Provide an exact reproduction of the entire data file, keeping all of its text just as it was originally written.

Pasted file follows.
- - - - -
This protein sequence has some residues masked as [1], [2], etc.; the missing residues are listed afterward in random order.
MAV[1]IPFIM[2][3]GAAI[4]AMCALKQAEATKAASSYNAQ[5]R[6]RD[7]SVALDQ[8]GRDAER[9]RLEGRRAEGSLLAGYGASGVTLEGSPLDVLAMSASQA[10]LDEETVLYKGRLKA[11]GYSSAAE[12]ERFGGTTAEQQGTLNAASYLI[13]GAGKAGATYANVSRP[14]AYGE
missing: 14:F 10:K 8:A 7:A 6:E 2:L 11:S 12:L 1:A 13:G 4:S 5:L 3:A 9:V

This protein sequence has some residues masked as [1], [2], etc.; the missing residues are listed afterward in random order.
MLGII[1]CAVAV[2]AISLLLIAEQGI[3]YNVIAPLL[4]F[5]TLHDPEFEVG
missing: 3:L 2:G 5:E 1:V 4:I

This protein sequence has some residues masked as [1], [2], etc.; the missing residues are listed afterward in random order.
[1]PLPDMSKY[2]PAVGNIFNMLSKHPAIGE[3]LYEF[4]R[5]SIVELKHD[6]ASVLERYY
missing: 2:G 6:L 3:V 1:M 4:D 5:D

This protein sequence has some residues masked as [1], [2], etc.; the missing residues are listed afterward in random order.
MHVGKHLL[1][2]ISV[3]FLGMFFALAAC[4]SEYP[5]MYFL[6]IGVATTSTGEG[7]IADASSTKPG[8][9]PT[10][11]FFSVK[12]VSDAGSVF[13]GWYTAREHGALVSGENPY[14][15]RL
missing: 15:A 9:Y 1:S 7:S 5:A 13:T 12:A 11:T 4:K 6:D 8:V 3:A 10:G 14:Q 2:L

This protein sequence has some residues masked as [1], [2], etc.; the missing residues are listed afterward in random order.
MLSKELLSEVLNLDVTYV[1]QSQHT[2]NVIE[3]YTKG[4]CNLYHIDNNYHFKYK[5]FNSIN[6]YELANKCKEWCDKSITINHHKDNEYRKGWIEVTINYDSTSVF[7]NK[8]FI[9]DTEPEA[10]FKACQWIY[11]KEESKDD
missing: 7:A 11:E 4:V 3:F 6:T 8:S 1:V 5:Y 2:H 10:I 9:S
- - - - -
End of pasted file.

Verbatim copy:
This protein sequence has some residues masked as [1], [2], etc.; the missing residues are listed afterward in random order.
MAV[1]IPFIM[2][3]GAAI[4]AMCALKQAEATKAASSYNAQ[5]R[6]RD[7]SVALDQ[8]GRDAER[9]RLEGRRAEGSLLAGYGASGVTLEGSPLDVLAMSASQA[10]LDEETVLYKGRLKA[11]GYSSAAE[12]ERFGGTTAEQQGTLNAASYLI[13]GAGKAGATYANVSRP[14]AYGE
missing: 14:F 10:K 8:A 7:A 6:E 2:L 11:S 12:L 1:A 13:G 4:S 5:L 3:A 9:V

This protein sequence has some residues masked as [1], [2], etc.; the missing residues are listed afterward in random order.
MLGII[1]CAVAV[2]AISLLLIAEQGI[3]YNVIAPLL[4]F[5]TLHDPEFEVG
missing: 3:L 2:G 5:E 1:V 4:I

This protein sequence has some residues masked as [1], [2], etc.; the missing residues are listed afterward in random order.
[1]PLPDMSKY[2]PAVGNIFNMLSKHPAIGE[3]LYEF[4]R[5]SIVELKHD[6]ASVLERYY
missing: 2:G 6:L 3:V 1:M 4:D 5:D

This protein sequence has some residues masked as [1], [2], etc.; the missing residues are listed afterward in random order.
MHVGKHLL[1][2]ISV[3]FLGMFFALAAC[4]SEYP[5]MYFL[6]IGVATTSTGEG[7]IADASSTKPG[8][9]PT[10][11]FFSVK[12]VSDAGSVF[13]GWYTAREHGALVSGENPY[14][15]RL
missing: 15:A 9:Y 1:S 7:S 5:A 13:T 12:A 11:T 4:K 6:D 8:V 3:A 10:G 14:Q 2:L

This protein sequence has some residues masked as [1], [2], etc.; the missing residues are listed afterward in random order.
MLSKELLSEVLNLDVTYV[1]QSQHT[2]NVIE[3]YTKG[4]CNLYHIDNNYHFKYK[5]FNSIN[6]YELANKCKEWCDKSITINHHKDNEYRKGWIEVTINYDSTSVF[7]NK[8]FI[9]DTEPEA[10]FKACQWIY[11]KEESKDD
missing: 7:A 11:E 4:V 3:F 6:T 8:S 1:V 5:Y 2:H 10:I 9:S